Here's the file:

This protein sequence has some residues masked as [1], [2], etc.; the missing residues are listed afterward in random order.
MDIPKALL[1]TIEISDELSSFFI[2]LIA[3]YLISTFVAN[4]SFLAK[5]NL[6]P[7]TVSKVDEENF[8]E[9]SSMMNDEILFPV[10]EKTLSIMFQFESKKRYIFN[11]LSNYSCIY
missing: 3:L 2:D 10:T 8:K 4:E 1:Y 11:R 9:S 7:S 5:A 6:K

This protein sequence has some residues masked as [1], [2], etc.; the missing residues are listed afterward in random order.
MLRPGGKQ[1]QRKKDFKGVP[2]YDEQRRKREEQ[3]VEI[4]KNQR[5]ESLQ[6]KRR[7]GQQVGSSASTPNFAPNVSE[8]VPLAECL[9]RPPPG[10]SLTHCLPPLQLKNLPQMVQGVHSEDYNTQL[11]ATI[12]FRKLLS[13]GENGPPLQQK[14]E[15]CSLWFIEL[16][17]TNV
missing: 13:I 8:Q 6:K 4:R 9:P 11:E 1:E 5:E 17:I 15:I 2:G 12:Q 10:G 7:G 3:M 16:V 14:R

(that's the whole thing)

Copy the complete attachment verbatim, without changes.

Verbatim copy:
This protein sequence has some residues masked as [1], [2], etc.; the missing residues are listed afterward in random order.
MDIPKALL[1]TIEISDELSSFFI[2]LIA[3]YLISTFVAN[4]SFLAK[5]NL[6]P[7]TVSKVDEENF[8]E[9]SSMMNDEILFPV[10]EKTLSIMFQFESKKRYIFN[11]LSNYSCIY
missing: 3:L 2:D 10:T 8:K 4:E 1:Y 11:R 9:S 7:S 5:A 6:K

This protein sequence has some residues masked as [1], [2], etc.; the missing residues are listed afterward in random order.
MLRPGGKQ[1]QRKKDFKGVP[2]YDEQRRKREEQ[3]VEI[4]KNQR[5]ESLQ[6]KRR[7]GQQVGSSASTPNFAPNVSE[8]VPLAECL[9]RPPPG[10]SLTHCLPPLQLKNLPQMVQGVHSEDYNTQL[11]ATI[12]FRKLLS[13]GENGPPLQQK[14]E[15]CSLWFIEL[16][17]TNV
missing: 13:I 8:Q 6:K 4:R 9:P 11:E 1:E 5:E 17:I 15:I 2:G 12:Q 10:G 7:G 3:M 16:V 14:R